Two major storms brought flooding and death to the east side of the Las Vegas Valley Aug. 22 and Sept. 11. Two months later, homeowners, business owners and Clark County officials are still trying to pick up the pieces.
"After it’s all been looked over, there was only about $1.6 (million) to $1.7 million in damage to county facilities," said Clark County Commissioner Chris Giunchigliani, whose District E includes much of the affected areas. "Therefore, we don’t qualify for FEMA (Federal Emergency Management Agency) relief. We will qualify to apply for what’s left over in the state disaster fund, but there’s only about $500,000 left in that."
The county will have to pay for any repairs that can’t be funded through other means, she said.
Those damage numbers take into account only county property. Giunchigliani said the floods damaged around 73 homes, many of which weren’t technically in the flood plain and did not have flood insurance.
"None of them were flooded severely enough by federal guidelines to qualify for flood relief," Giunchigliani said. "They all had less than 2 feet of water on the ground floor."
To James Rompel, who lives adjacent to the Desert Rose Golf Course, 5483 Club House Drive, it certainly looked like more than enough of a flood.
"From the time it started coming into my house until the time it was nearly 2 feet deep was only 20 minutes," he said. "I took pictures of my cars out on the street nearly completely submerged."
Giunchigliani said that at the suggestion of a constituent, she asked Republic Services if it could provide large trash containers for the residents who were burdened with removing sodden rugs and flood-damaged household belongings.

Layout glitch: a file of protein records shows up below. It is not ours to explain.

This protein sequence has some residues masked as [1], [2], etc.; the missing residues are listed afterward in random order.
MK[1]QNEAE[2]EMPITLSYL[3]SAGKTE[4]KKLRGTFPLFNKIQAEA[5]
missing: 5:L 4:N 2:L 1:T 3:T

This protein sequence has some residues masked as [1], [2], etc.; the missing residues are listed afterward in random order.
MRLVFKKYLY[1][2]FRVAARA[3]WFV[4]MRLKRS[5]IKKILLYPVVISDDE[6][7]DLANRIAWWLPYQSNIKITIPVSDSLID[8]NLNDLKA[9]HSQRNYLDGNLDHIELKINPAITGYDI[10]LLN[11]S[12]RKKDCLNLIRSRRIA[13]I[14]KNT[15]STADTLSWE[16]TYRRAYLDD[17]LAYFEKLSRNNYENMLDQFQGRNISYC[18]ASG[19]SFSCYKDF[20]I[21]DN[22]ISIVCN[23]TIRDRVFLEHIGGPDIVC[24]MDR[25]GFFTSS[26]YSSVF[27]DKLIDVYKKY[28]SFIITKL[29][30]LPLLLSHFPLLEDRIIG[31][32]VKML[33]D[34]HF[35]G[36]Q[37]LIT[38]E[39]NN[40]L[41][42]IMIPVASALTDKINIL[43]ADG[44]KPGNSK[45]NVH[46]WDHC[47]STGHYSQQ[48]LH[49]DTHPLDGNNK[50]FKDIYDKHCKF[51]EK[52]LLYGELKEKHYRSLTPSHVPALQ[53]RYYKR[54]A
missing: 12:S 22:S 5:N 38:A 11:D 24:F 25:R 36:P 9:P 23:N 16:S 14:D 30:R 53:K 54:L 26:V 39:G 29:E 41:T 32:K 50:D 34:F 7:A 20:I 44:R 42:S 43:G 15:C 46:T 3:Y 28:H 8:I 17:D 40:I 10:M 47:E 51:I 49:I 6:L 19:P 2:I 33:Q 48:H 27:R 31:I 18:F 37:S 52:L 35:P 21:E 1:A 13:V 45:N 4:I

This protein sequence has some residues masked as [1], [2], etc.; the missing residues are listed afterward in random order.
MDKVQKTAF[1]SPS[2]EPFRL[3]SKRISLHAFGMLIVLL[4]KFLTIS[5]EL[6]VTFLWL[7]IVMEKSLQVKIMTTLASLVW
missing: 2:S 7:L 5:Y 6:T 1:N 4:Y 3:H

"They stepped up to the plate and provided a bunch of containers at no charge," Giunchigliani said. "I think they had two or three in the neighborhood that were filled and removed eight or 10 times."
She said Republic Services also provided large trash containers for the Promenade shopping center at 4440 S. Maryland Parkway, which also received significant flooding.
"They were under more than 2 feet of water there, so at least they qualify for a (Small Business Administration) loan," Giunchigliani said. "I think it’s possible that homeowners who were renting out their houses that were flooded might qualify for those loans, too."
Assistance for flood-damaged homes and businesses also came from SHARE, a nonprofit organization founded in 1994 by business executives dedicated to providing affordable housing for individuals in need.
"We’ve reached out to and helped the Promenade businesses get back up and running," said SHARE president Arnold Stalk.
"The county asked us to help out with the Stonegate neighborhood, and we’ve reached out to the homeowners association, but we haven’t had a lot of response to our offer to help there yet."
Stalk said the organization is always looking for people to help and people who can lend a hand.
"SHARE stands for Supportive Housing and Resources for the Elderly, but it’s really a universal nonprofit," Stalk said.
"We want to make it known to all the emergency agencies in the valley that we’re available to help out in future emergencies, and we know we’re going to have them."
Contact Sunrise/Whitney View reporter F. Andrew Taylor at email@example.com or 702-380-4532.